Western Warfare in the Age of the Crusades: Lecture One By Dr. France
 
24:01
Western Warfare in the Age of the Crusades, 1000–1300: Lecture One of a four part series deals with the collide between the East and the West and the evolution of military tactics of Western Europe to adapt with the foreign tactics of Eastern Warfare. It discusses military and social issues and challenges that arose and how the armies of Medieval Europe and those that lead them met and adapted to those issues and challenges. This authoritative and concise work surveys the range of warfare in the high Middle Ages while reflecting on the society that produced these military struggles. The lecture brings together for the first time a wealth of information on such topics as knighthood, military organization, weaponry and fortifications, and warfare in the East. In 1095 with the launching of the First Crusade, Europeans established a great military endeavour to save the Holy Land, an undertaking that remained a central preoccupation until the end of the thirteenth century. While the expeditions that went forth to fight the Muslims involved armies of exceptional size, much of the warfare within western Europe itself was conducted by small armies on behalf of landowners who were often neighbours and kin. In his approach to his subject, John France considers political, social, and economic development in the age of the crusades. He emphasizes the significance of four factors in shaping medieval warfare: the dominance of land as a form of wealth, the limited competence of government, the state of technology that favoured defence over attack, and the geography and climate of western Europe. His coverage of the castle and the knight in armour depicts the role of landowners in producing these characteristic medieval instruments of war. In addition, France provides an extensive analysis of battles in which he reconstructs a series of encounters in superb detail. DR. France was Professor Emeritus at Swansea University, and at the time of this podcast was Charles Boal Ewing Chair in Military History at West Point. NYMAS is devoted to increasing public knowledge, awareness, and understanding of the interrelationship of war, society, and culture through the presentation and dissemination of diverse scholarly viewpoints. Find and support NYMAS: http://nymas.org/ Podcast Episode: http://nymas.org/podcasts/John%20France%20-%20Crusades%20128.mp3 Western Warfare in the Age of the Crusades, 1000–1300 Book: https://amzn.to/2U2zohM DISCLAIMER: This video and description contains affiliate links, which means that if you click on one of the product links, I’ll receive a small commission if you purchase the product. Heavy Interlude by Kevin MacLeod is licensed under a Creative Commons Attribution license:(https://creativecommons.org/licenses/by/4.0/) Source: http://incompetech.com/music/royalty-free/index.html?isrc=USUAN1100515 Artist: http://incompetech.com/
Western Warfare in the Age of the Crusades: Lecture Two By Dr. France
 
08:39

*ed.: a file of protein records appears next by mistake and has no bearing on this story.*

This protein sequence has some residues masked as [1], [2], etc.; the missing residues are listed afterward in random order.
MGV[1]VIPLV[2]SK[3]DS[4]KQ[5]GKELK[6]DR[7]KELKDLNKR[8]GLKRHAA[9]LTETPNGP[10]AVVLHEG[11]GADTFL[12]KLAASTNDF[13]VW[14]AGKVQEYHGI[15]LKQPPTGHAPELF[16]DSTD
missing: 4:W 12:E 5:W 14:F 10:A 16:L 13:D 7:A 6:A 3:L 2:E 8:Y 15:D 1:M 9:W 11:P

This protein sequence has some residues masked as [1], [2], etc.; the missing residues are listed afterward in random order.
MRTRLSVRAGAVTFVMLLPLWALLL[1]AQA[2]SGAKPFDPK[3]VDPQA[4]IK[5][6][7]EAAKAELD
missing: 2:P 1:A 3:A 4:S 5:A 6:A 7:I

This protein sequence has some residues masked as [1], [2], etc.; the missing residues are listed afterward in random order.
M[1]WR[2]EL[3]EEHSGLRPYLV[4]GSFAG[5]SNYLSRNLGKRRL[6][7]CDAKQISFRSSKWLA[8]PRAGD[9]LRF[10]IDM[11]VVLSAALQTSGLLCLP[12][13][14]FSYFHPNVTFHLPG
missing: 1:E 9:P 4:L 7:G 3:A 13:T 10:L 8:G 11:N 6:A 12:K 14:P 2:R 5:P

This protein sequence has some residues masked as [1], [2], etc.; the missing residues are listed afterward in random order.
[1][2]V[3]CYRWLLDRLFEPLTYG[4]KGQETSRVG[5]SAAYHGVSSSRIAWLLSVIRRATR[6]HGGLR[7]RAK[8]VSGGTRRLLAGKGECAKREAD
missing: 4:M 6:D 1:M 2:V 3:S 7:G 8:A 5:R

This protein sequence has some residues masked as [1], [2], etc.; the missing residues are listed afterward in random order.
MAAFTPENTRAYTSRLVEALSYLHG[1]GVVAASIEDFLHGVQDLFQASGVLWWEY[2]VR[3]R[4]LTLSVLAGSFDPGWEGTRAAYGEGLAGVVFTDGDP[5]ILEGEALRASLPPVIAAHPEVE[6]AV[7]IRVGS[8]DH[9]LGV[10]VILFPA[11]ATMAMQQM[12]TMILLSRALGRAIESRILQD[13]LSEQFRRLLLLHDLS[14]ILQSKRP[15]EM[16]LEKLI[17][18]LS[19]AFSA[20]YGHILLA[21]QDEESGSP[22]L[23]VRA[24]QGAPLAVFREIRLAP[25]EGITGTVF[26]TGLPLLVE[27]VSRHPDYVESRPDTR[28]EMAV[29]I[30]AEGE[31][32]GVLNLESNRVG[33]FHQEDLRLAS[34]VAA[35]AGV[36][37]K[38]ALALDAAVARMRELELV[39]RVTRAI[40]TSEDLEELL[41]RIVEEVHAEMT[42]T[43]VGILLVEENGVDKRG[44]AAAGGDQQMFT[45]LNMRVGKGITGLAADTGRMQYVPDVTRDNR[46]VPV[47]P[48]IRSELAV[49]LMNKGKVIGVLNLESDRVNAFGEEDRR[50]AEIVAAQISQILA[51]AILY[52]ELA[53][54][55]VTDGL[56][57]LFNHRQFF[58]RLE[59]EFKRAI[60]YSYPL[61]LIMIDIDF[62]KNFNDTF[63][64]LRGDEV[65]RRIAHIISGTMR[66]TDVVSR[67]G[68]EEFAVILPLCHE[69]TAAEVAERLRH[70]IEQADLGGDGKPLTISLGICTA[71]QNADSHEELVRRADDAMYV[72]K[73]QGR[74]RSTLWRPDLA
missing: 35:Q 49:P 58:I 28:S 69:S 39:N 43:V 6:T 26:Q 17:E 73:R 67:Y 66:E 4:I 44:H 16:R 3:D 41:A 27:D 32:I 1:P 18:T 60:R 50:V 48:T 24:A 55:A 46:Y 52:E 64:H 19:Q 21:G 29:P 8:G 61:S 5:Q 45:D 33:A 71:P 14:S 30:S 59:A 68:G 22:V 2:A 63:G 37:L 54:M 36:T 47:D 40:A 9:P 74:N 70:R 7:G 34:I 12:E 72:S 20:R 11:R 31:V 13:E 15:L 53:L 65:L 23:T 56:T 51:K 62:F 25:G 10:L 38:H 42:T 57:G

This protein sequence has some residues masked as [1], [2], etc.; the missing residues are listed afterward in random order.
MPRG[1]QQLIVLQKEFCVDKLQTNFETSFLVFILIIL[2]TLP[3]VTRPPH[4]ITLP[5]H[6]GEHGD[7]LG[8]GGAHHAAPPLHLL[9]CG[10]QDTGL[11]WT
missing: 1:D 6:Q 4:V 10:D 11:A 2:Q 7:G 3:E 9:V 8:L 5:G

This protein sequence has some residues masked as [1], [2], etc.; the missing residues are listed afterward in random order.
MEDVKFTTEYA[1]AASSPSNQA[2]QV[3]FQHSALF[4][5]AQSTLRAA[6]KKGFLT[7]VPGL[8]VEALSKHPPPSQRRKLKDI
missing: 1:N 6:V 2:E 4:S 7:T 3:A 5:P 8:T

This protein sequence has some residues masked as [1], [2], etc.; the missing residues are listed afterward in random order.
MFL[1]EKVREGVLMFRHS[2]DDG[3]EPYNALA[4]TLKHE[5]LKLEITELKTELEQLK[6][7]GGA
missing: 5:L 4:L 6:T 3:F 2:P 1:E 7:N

Western Warfare in the Age of the Crusades, 1000–1300: Lecture Two of a Four part series, this deals with the style of warfare that the Crusaders would while crusading in the Middle East. This episode deals Eastern warfare during the Crusades along with touching on a variety of other subjects as well including the establishments of the Turks in Anatolia, the Horse Archer and Bow, the establishment of Citadels to rule the local populations, trade in the Muslim world, they methods and tactics of wafare that were common throughout the Medieval Islamic world and how the armies of the Islamic world adapted to combat the Medieval Knight of Western Europe. This authoritative and concise work surveys the range of warfare in the high Middle Ages while reflecting on the society that produced these military struggles. The lecture brings together for the first time a wealth of information on such topics as knighthood, military organization, weaponry and fortifications, and warfare in the East. In 1095 with the launching of the First Crusade, Europeans established a great military endeavour to save the Holy Land, an undertaking that remained a central preoccupation until the end of the thirteenth century. While the expeditions that went forth to fight the Muslims involved armies of exceptional size, much of the warfare within western Europe itself was conducted by small armies on behalf of landowners who were often neighbours and kin. In his approach to his subject, John France considers political, social, and economic development in the age of the crusades. He emphasizes the significance of four factors in shaping medieval warfare: the dominance of land as a form of wealth, the limited competence of government, the state of technology that favoured defence over attack, and the geography and climate of western Europe. His coverage of the castle and the knight in armour depicts the role of landowners in producing these characteristic medieval instruments of war. In addition, France provides an extensive analysis of battles in which he reconstructs a series of encounters in superb detail. DR. France was Professor Emeritus at Swansea University, and at the time of this podcast was Charles Boal Ewing Chair in Military History at West Point. NYMAS is devoted to increasing public knowledge, awareness, and understanding of the interrelationship of war, society, and culture through the presentation and dissemination of diverse scholarly viewpoints. Find and support NYMAS: http://nymas.org/ Podcast Episode: http://nymas.org/podcasts/John%20France%20-%20Crusades%20128.mp3 Western Warfare in the Age of the Crusades, 1000–1300 Book: https://amzn.to/2U2zohM DISCLAIMER: This video and description contains affiliate links, which means that if you click on one of the product links, I’ll receive a small commission if you purchase the product. Heavy Interlude 0:52 Kevin MacLeod Cinematic | Dramatic You're free to use this song and monetize your video, but you must include the following in your video description: Heavy Interlude by Kevin MacLeod is licensed under a Creative Commons Attribution license (https://creativecommons.org/licenses/by/4.0/) Source: http://incompetech.com/music/royalty-free/index.html?isrc=USUAN1100515 Artist: http://incompetech.com/